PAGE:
The Order is led by its thirty-seventh Herrenmeister, Prince Oskar of Prussia. Each of its knights, about four thousand men worldwide, is either a Knight of Justice or a Knight of Honor, although membership no longer is limited to the nobility, as it was until 1948, the majority of knights still are drawn from this class. The Order comprises seventeen commanderies in Germany, one each in Austria, France and Switzerland, with the Roman Catholic Sovereign Military Order of Malta, these four Alliance orders represent the legitimate heirs of the Knights Hospitaller. The Order and its orders in the Netherlands and Sweden. The SMOM, headquartered in Rome, admits only men and women of the Roman Catholic faith, in time, these landholdings were gathered into regional administrative divisions known as commanderies, each headed by a senior knight, or knight commander of the Order. The first commandery in the Germanies was founded in the mid-twelfth century, though separated from the Roman Catholic main stem of the Order of Saint John, the Bailiwick of Brandenburg continued to flourish.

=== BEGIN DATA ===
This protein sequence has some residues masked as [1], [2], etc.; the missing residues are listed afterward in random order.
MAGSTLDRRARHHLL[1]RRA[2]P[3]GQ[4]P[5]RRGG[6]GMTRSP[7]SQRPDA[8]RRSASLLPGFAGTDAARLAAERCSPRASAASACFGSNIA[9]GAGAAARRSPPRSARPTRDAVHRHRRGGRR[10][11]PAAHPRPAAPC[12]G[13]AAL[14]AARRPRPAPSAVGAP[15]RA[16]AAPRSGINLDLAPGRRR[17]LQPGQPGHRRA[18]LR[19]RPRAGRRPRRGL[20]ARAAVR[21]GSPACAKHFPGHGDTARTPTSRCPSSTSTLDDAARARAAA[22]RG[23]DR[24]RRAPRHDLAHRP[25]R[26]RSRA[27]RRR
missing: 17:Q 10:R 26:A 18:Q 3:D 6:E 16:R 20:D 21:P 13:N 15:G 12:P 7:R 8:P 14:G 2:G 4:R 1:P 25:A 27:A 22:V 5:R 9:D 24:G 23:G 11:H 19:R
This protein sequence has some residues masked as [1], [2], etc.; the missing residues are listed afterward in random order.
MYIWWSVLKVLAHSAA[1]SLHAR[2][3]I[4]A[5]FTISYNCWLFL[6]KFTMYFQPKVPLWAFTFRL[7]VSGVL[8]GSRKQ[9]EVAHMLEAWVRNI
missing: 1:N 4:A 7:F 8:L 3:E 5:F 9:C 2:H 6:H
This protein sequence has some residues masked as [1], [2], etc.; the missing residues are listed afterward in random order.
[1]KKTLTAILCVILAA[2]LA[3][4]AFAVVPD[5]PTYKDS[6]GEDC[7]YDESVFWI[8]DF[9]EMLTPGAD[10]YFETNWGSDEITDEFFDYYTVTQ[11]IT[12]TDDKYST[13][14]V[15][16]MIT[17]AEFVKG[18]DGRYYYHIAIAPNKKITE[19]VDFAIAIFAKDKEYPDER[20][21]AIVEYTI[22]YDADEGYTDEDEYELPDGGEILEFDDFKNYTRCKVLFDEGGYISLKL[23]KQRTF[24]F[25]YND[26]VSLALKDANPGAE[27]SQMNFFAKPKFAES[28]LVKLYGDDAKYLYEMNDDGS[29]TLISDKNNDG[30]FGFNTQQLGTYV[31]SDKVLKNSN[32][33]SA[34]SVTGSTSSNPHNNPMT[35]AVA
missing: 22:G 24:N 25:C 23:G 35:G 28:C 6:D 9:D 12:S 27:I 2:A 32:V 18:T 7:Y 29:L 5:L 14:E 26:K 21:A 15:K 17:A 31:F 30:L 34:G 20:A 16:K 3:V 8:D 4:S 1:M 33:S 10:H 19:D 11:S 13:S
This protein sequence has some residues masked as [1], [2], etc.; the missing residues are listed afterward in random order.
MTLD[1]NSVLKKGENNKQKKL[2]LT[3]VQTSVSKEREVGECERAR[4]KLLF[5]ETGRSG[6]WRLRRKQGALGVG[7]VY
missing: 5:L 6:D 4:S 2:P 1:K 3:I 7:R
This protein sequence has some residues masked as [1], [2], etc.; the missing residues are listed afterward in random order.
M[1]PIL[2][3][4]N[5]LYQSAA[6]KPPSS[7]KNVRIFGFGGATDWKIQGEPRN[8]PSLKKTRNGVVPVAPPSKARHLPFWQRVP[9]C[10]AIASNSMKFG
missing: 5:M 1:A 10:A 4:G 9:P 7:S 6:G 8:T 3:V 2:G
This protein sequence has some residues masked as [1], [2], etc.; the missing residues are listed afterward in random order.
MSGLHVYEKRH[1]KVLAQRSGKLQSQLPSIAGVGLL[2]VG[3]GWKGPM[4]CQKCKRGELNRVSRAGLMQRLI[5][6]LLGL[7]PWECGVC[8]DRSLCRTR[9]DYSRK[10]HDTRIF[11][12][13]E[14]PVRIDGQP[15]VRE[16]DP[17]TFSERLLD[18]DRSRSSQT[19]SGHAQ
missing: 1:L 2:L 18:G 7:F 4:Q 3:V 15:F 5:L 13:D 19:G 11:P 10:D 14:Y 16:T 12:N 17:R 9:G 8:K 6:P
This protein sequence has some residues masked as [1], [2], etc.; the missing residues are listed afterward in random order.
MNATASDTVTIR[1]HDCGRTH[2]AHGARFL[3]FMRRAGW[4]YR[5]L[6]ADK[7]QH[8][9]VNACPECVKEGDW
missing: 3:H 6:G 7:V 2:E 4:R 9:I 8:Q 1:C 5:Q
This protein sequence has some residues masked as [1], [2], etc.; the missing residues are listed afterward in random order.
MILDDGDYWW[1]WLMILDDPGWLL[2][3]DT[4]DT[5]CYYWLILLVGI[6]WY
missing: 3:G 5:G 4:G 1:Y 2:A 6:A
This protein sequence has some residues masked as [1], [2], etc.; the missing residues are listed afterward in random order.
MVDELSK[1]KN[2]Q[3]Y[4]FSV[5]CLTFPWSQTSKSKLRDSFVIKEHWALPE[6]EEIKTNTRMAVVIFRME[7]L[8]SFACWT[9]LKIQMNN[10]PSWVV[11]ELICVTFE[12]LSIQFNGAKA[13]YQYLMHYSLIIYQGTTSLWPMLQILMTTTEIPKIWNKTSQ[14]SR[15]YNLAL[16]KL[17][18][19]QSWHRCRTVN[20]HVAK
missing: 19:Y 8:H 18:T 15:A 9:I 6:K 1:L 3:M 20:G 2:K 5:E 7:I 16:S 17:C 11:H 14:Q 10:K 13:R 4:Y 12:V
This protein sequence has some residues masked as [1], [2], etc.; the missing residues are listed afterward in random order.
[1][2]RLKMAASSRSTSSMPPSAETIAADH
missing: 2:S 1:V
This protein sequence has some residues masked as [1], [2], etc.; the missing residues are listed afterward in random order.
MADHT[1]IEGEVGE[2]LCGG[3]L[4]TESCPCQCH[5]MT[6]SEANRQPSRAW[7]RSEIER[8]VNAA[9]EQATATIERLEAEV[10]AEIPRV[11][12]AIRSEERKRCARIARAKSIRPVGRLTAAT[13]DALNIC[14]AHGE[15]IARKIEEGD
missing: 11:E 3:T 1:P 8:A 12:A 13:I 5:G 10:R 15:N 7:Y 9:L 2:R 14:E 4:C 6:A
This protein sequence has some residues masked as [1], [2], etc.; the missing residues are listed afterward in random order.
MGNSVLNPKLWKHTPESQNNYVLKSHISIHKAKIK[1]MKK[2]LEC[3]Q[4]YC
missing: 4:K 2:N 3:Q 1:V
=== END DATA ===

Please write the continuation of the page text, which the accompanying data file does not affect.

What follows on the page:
Admitting only noblemen, principally from the Germanies, the Bailiwick maintained hospitals and other institutions to care for the poor, the sick, and the injured. The horrific Thirty Years War devastated the Bailiwick, resulting in the deaths of many knights and he established a similarly named order of merit, the Royal Prussian Order of Saint John, in its stead. He announced his election to the head of the Order of Malta, during the course of the nineteenth and twentieth centuries, the Order created and supported more and more charitable activities. It now owns and operates numerous hospitals, ambulance services, old-age homes, after World War II, with the Neumark given by the victorious Allies to Poland, the Order moved its headquarters to Bonn, West Germany. After the reunification of West and East Germany, the headquarters were moved again, more than location of the seat of the Order changed in the aftermath of the Second World War. The Finnish commandery, remains a purely noble society, as do the now independent Swedish, there are three active classes in the Order, Knight of Justice, and Knight of Honor.